Cheap credit squeezes banks
Bank profitability is likely to come under growing pressure in an environment of very cheap credit, as lenders reap lower returns from deposit accounts and surplus capital.
The major banks rushed to pass through the Reserve Bank's 0.25 percentage point cut to customers on Tuesday, with Westpac lowering mortgage rates by 0.28 percentage points. Money markets imply there is a chance of another cut over the next year.
But while home loan customers may welcome the reduction, an extended period of very-low interest rates is likely to drag on the profits of the big four.
Credit Suisse analyst Jarrod Martin said when official interest rates fall to historic lows, bank earnings tend to suffer because banks cut their mortgage rates but cannot cut interest rates on transaction accounts that pay no or minimal interest. This makes deposit accounts less profitable for banks.
At the same time, he said banks tended to make lower returns on their excess capital, which is invested in fixed-income assets such as government bonds. "Falling interest rates in general are negative for bank earnings," Mr Martin said.
Westpac's aggressive move to cut mortgage rates also reflects competition among lenders to sign up new customers, which could drag on profits.
With mortgage credit growing at less than half the pace at which it expanded before the global financial crisis, banks are trying to entice customers with lower standard variable rates or discounts as part of package deals.
Recent research by Mr Martin showed banks were reducing their standard variable interest rates by up to 1 percentage point for mortgages of more than $500,000.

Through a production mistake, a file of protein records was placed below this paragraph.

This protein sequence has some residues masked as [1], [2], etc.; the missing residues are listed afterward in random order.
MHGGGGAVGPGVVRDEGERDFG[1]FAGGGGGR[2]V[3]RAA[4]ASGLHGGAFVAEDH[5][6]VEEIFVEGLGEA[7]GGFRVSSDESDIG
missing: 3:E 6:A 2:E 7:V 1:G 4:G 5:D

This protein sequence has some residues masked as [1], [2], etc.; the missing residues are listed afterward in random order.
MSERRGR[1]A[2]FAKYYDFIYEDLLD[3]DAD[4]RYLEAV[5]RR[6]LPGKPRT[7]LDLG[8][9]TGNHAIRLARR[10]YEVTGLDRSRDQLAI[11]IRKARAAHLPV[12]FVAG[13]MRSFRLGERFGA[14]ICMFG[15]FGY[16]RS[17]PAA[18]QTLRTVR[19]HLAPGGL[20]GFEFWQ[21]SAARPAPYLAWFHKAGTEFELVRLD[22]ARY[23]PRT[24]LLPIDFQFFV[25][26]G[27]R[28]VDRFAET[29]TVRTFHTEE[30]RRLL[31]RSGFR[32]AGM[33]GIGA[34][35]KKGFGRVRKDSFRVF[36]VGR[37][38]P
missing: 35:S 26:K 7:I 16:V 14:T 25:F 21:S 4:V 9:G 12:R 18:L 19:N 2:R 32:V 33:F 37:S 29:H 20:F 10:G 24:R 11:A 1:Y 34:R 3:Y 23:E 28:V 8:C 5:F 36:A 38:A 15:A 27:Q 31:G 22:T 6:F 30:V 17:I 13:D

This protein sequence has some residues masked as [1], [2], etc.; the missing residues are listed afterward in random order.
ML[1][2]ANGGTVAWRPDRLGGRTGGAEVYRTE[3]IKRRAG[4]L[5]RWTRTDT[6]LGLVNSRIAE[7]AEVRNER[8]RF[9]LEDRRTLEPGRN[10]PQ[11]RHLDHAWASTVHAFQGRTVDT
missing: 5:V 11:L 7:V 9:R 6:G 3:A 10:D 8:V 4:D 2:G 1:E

However, households have so far been reluctant to take on more debt. Aside from increased activity among property investors, there has not been a strong bounce in borrowing during the latest cutting cycle, pressuring banks to offer customers better deals.
Analysts have said Westpac, which has the highest standard variable mortgage rates of the big four and has been losing market share, may need to make further cuts to rates in order to lift growth.
Low interest rates are also a function of a weaker economic climate - which can squeeze bank profits if it results in a sharp increase in the number of borrowers who go into default.
The unemployment rate rose to 5.7 per cent in June, but the government's economic statement last week predicted it would climb to 6.25 per cent this financial year, the highest since September 2002.
However, analysts believe banks could cope with an unemployment rate above 6 per cent without big losses from bad loans, as many borrowers have been making mortgage repayments in excess of the minimum, giving them a buffer if they were to lose their job.